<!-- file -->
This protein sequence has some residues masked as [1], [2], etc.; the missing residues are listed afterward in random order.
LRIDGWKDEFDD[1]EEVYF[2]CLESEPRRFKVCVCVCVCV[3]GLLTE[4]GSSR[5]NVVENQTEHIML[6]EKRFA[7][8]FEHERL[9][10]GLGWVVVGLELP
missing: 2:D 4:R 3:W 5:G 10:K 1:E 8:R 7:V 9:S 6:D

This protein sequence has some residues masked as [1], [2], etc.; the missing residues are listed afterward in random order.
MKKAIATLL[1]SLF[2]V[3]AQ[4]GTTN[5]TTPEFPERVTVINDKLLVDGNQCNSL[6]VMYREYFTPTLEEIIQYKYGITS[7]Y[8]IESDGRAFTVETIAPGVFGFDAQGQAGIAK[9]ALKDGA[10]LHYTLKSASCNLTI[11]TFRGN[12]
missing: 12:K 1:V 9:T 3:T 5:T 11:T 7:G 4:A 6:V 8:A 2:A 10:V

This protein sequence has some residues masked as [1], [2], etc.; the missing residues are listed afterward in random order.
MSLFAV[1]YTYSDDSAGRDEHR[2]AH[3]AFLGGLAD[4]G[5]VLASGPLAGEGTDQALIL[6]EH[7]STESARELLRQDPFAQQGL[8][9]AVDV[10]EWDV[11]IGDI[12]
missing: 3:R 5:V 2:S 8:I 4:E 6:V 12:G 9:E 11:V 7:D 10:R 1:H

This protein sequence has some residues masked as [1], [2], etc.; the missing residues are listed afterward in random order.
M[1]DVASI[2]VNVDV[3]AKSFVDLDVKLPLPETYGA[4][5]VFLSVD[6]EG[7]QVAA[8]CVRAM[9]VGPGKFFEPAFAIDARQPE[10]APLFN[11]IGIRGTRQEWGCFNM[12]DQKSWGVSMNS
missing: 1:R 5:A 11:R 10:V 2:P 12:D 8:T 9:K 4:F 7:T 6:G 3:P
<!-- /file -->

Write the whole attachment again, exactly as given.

This protein sequence has some residues masked as [1], [2], etc.; the missing residues are listed afterward in random order.
LRIDGWKDEFDD[1]EEVYF[2]CLESEPRRFKVCVCVCVCV[3]GLLTE[4]GSSR[5]NVVENQTEHIML[6]EKRFA[7][8]FEHERL[9][10]GLGWVVVGLELP
missing: 2:D 4:R 3:W 5:G 10:K 1:E 8:R 7:V 9:S 6:D

This protein sequence has some residues masked as [1], [2], etc.; the missing residues are listed afterward in random order.
MKKAIATLL[1]SLF[2]V[3]AQ[4]GTTN[5]TTPEFPERVTVINDKLLVDGNQCNSL[6]VMYREYFTPTLEEIIQYKYGITS[7]Y[8]IESDGRAFTVETIAPGVFGFDAQGQAGIAK[9]ALKDGA[10]LHYTLKSASCNLTI[11]TFRGN[12]
missing: 12:K 1:V 9:T 3:T 5:T 11:T 7:G 4:A 6:V 8:A 2:A 10:V

This protein sequence has some residues masked as [1], [2], etc.; the missing residues are listed afterward in random order.
MSLFAV[1]YTYSDDSAGRDEHR[2]AH[3]AFLGGLAD[4]G[5]VLASGPLAGEGTDQALIL[6]EH[7]STESARELLRQDPFAQQGL[8][9]AVDV[10]EWDV[11]IGDI[12]
missing: 3:R 5:V 2:S 8:I 4:E 6:V 12:G 9:E 11:V 7:D 10:R 1:H

This protein sequence has some residues masked as [1], [2], etc.; the missing residues are listed afterward in random order.
M[1]DVASI[2]VNVDV[3]AKSFVDLDVKLPLPETYGA[4][5]VFLSVD[6]EG[7]QVAA[8]CVRAM[9]VGPGKFFEPAFAIDARQPE[10]APLFN[11]IGIRGTRQEWGCFNM[12]DQKSWGVSMNS
missing: 1:R 5:A 11:R 10:V 2:P 12:D 8:T 9:K 4:F 7:T 6:G 3:P